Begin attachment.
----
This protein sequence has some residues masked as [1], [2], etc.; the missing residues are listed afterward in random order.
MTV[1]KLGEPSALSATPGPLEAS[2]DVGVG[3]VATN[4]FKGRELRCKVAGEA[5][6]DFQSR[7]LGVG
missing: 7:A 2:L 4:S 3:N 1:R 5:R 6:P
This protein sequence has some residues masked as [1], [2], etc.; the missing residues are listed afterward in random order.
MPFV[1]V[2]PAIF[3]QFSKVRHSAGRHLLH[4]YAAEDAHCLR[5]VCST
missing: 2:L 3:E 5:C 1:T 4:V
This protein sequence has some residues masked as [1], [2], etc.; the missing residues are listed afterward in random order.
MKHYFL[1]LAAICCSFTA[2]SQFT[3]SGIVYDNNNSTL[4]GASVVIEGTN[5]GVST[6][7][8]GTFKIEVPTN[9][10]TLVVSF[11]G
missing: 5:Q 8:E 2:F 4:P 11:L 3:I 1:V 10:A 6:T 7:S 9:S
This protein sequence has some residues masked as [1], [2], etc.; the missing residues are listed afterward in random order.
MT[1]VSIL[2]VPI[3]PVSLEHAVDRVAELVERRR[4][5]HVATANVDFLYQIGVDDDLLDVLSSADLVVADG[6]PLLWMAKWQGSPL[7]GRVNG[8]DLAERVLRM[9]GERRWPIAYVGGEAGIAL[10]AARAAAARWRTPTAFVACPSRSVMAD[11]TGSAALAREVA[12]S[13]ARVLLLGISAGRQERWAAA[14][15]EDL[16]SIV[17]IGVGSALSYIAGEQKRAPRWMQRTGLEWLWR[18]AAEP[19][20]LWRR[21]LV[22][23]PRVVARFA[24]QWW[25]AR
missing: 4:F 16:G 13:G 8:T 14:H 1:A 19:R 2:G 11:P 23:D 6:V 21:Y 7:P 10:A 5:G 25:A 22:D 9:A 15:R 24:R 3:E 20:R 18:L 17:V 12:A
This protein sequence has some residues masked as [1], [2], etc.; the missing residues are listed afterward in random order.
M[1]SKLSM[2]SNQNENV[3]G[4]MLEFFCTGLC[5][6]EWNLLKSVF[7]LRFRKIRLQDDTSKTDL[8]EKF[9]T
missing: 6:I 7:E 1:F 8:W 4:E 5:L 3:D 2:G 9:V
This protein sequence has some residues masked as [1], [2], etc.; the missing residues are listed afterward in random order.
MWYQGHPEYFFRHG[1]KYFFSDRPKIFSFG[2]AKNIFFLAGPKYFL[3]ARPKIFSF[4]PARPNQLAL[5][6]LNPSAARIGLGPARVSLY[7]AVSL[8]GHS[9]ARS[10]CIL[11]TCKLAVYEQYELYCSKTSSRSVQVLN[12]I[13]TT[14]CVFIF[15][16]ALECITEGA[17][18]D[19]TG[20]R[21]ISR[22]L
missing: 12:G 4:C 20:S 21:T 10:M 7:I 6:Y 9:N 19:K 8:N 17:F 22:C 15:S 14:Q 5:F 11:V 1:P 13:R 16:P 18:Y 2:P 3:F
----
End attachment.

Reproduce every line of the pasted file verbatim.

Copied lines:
This protein sequence has some residues masked as [1], [2], etc.; the missing residues are listed afterward in random order.
MTV[1]KLGEPSALSATPGPLEAS[2]DVGVG[3]VATN[4]FKGRELRCKVAGEA[5][6]DFQSR[7]LGVG
missing: 7:A 2:L 4:S 3:N 1:R 5:R 6:P
This protein sequence has some residues masked as [1], [2], etc.; the missing residues are listed afterward in random order.
MPFV[1]V[2]PAIF[3]QFSKVRHSAGRHLLH[4]YAAEDAHCLR[5]VCST
missing: 2:L 3:E 5:C 1:T 4:V
This protein sequence has some residues masked as [1], [2], etc.; the missing residues are listed afterward in random order.
MKHYFL[1]LAAICCSFTA[2]SQFT[3]SGIVYDNNNSTL[4]GASVVIEGTN[5]GVST[6][7][8]GTFKIEVPTN[9][10]TLVVSF[11]G
missing: 5:Q 8:E 2:F 4:P 11:L 3:I 1:V 10:A 6:T 7:S 9:S
This protein sequence has some residues masked as [1], [2], etc.; the missing residues are listed afterward in random order.
MT[1]VSIL[2]VPI[3]PVSLEHAVDRVAELVERRR[4][5]HVATANVDFLYQIGVDDDLLDVLSSADLVVADG[6]PLLWMAKWQGSPL[7]GRVNG[8]DLAERVLRM[9]GERRWPIAYVGGEAGIAL[10]AARAAAARWRTPTAFVACPSRSVMAD[11]TGSAALAREVA[12]S[13]ARVLLLGISAGRQERWAAA[14][15]EDL[16]SIV[17]IGVGSALSYIAGEQKRAPRWMQRTGLEWLWR[18]AAEP[19][20]LWRR[21]LV[22][23]PRVVARFA[24]QWW[25]AR
missing: 4:F 16:G 13:G 8:T 14:H 1:A 19:R 2:G 11:P 23:D 6:V 21:Y 7:P 10:A 5:G 25:A 22:D 9:A 15:R 24:R 3:E 20:R 18:L 17:V 12:A
This protein sequence has some residues masked as [1], [2], etc.; the missing residues are listed afterward in random order.
M[1]SKLSM[2]SNQNENV[3]G[4]MLEFFCTGLC[5][6]EWNLLKSVF[7]LRFRKIRLQDDTSKTDL[8]EKF[9]T
missing: 6:I 7:E 1:F 8:W 4:E 5:L 3:D 2:G 9:V
This protein sequence has some residues masked as [1], [2], etc.; the missing residues are listed afterward in random order.
MWYQGHPEYFFRHG[1]KYFFSDRPKIFSFG[2]AKNIFFLAGPKYFL[3]ARPKIFSF[4]PARPNQLAL[5][6]LNPSAARIGLGPARVSLY[7]AVSL[8]GHS[9]ARS[10]CIL[11]TCKLAVYEQYELYCSKTSSRSVQVLN[12]I[13]TT[14]CVFIF[15][16]ALECITEGA[17][18]D[19]TG[20]R[21]ISR[22]L
missing: 12:G 4:C 20:S 21:T 10:M 7:I 6:Y 9:N 19:K 8:N 17:F 22:C 15:S 14:Q 5:F 11:V 1:P 13:R 16:P 18:Y 2:P 3:F